She proceeded to mention the striking facts that today seem something quite out of the common run. She related that two prizhivalshchiks [“dependants”, in pre-revolutionary Russia this term referred to individuals who lived in mansions of rich people out of charity as permanent guests and did not have duties] lived in her family, and everybody, including servants and children, treated them as guests of honor and never asked them how long they had been enjoying their hospitality.
The author related that one of those guests was an imbecile (in the sense of a person with very low intelligence). “He would open his mouth only for eating… He would have tea, dinner and supper at the family table… He would spend summers on the stone bridge over the Moscow River where, standing at the railing, he watched the water flow under the bridge...” The narrator’s father took a former subordinate from his duty station (who had been discharged as medically unfit) into their home. He spent the rest of his life with this family in their mansion and was never oppressed by any of them.
Another guest who enjoyed the “steppe landowners’” hospitality was an elderly colonel who had once served as a guard of Emperor Paul I. The old man was in a very distressed state of mind up to his death, because he had allowed the guard to be relieved that fateful night when the regicides triumphed [the emperor was assassinated on the night of March 23, 1801]. Since the colonel was faithful to the murdered emperor, he was suddenly discharged soon after the regicide, and he obeyed without talking back to his superiors. From that moment everything in his life and career went wrong. Together with Africanus, a valet, and Zima, a coachman, the old colonel would spend winters as a “dependent” guest at the mansion-house of the narrator’s father for several years until his death.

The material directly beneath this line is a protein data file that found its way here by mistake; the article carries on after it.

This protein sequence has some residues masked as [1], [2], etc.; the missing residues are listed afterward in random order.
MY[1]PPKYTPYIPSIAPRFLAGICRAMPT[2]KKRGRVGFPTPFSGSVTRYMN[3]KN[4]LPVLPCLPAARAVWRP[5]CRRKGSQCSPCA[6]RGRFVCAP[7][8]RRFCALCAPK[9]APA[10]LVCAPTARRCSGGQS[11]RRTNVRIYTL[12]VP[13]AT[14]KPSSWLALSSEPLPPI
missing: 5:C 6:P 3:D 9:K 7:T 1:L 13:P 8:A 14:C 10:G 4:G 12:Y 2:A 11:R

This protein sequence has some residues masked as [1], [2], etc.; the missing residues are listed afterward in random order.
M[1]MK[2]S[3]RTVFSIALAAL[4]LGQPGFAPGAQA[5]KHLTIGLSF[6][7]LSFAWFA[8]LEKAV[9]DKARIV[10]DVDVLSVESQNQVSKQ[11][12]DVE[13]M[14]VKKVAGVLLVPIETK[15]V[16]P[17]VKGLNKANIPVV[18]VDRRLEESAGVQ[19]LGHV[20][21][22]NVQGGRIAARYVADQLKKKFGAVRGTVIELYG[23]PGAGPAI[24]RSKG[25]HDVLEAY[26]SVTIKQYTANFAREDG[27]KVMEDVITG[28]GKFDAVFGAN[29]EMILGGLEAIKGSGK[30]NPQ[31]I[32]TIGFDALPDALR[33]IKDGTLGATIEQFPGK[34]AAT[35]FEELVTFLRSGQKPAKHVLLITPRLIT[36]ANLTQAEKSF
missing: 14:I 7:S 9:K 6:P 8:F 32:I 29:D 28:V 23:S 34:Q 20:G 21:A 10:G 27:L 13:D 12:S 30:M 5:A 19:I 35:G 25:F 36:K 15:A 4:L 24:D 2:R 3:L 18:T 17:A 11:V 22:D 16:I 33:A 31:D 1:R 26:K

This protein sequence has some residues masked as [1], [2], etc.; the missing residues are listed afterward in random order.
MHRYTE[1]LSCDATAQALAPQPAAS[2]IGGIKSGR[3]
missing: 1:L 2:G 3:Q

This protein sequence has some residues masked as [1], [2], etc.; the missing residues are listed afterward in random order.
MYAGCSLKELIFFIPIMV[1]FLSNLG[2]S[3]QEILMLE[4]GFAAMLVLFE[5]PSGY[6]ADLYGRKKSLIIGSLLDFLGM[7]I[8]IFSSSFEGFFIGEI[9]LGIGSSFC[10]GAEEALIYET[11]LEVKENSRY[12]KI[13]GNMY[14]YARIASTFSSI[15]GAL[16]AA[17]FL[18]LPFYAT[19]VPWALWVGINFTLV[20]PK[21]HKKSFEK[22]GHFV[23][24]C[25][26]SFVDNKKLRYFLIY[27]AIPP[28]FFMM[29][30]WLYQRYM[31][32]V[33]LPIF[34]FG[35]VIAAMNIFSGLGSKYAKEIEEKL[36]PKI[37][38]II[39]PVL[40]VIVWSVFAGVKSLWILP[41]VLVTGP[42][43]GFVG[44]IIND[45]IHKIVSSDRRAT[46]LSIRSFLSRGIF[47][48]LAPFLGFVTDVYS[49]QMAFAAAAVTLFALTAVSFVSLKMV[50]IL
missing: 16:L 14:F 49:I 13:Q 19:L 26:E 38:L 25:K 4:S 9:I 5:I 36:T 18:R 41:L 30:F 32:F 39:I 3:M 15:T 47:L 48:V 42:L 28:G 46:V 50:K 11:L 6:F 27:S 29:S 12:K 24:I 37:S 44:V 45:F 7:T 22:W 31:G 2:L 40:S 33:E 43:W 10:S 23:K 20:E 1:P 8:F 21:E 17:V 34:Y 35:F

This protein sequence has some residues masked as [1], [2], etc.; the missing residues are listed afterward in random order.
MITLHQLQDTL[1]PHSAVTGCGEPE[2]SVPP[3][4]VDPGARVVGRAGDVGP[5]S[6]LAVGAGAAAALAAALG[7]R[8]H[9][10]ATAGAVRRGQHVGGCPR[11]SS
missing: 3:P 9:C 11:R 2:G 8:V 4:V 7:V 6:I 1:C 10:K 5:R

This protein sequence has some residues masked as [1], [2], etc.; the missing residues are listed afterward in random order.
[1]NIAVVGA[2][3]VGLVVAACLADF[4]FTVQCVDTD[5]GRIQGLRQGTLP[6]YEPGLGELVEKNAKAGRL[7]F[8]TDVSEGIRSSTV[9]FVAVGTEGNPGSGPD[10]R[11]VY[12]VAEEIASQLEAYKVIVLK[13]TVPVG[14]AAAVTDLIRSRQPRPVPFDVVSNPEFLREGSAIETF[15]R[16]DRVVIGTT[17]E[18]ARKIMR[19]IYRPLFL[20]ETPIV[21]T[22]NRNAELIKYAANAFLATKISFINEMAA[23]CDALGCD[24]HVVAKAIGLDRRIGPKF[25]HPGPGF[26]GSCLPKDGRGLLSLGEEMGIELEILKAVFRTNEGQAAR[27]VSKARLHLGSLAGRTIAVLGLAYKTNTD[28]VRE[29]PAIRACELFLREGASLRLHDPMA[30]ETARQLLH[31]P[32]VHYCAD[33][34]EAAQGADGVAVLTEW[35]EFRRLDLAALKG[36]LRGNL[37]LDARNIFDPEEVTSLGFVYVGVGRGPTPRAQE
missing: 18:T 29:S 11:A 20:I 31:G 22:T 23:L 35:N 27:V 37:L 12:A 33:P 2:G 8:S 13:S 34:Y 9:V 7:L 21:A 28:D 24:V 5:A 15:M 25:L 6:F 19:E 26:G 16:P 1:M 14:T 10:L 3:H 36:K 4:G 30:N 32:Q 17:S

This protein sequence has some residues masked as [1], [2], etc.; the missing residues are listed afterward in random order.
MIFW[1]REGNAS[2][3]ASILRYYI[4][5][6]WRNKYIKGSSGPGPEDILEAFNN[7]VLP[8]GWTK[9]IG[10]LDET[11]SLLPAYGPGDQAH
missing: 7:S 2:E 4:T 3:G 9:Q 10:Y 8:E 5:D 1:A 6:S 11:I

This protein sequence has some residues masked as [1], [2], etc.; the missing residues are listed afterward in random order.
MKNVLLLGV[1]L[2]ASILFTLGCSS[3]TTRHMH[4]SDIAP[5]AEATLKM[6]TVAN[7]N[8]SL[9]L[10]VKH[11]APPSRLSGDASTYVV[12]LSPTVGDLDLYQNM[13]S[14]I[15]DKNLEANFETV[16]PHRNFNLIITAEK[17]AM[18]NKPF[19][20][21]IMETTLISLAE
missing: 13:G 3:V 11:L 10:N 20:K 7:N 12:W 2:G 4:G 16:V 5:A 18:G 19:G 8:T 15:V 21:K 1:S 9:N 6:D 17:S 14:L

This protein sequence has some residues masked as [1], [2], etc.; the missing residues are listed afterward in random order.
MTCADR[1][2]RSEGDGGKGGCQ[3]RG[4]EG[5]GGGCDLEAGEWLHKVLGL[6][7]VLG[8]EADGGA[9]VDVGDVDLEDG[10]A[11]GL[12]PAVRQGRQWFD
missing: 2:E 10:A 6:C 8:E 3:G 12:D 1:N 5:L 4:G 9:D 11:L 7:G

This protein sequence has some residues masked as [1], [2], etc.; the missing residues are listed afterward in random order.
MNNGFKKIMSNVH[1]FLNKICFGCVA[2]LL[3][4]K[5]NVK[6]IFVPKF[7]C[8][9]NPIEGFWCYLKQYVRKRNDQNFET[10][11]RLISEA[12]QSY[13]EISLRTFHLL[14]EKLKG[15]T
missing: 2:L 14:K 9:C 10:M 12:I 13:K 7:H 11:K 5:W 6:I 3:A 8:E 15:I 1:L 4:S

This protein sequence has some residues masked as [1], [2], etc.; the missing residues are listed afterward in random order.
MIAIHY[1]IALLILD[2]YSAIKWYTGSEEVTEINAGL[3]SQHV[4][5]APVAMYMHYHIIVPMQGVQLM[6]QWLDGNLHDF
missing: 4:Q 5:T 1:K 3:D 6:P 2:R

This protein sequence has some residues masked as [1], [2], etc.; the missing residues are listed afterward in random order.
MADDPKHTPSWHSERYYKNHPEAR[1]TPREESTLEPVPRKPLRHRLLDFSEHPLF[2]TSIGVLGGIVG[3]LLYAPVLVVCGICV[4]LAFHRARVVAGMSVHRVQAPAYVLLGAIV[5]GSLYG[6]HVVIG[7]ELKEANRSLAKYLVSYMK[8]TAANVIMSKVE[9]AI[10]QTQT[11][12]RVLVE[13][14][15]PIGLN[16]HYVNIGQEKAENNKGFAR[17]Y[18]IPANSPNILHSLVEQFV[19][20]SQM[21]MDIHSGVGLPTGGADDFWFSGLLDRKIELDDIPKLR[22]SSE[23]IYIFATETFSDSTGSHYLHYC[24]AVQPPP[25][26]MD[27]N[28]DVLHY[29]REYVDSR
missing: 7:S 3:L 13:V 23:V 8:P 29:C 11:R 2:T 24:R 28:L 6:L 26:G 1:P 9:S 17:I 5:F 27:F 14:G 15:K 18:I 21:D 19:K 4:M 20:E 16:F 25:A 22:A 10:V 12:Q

We have no more to add to the words of this generous “old lady from the steppe”. But (I don’t know whether aptly or inaptly) I cannot help but recall the short story, “Military Eloquence”, by Nicholai Leskov. In it an inspector-general gives his colonel a good scolding for a disorganized and disorderly condition:
“You are talking nonsense! Why is it that all of you pass the buck to each other?! A regimental commander must be responsible for everything! What are you up to? A regimental commander passes the buck to the squadron commanders! These will pass it on to the platoon commanders! They, in their turn, will pass it on to the cavalry sergeant majors! And these will pass it on to the soldiers… And soldiers will pass it on to God Almighty! And the Lord will say: ‘You are lying, vile creatures! I am not a groom to exercise your horses! Do it yourselves!’”
Among those who heard this explosion was one squealer that saw sedition in the reference to God. He hurried towards the bishop with the complaint, but the latter unexpectedly got all excited, seized the squealer’s hand and said:
“Excellent, excellent! It’s a pity that we have fewer orators in the Church than in the army. Why can’t we comment on the verse from the Gospel, Give to him that asketh thee (Mt. 5:42) like that: You, skinflint, don’t say to those in need ‘God will provide.’ God is not your Steward! So dispense alms yourself!... Believe me, it would have a much greater effect than some rhetorical balderdash.”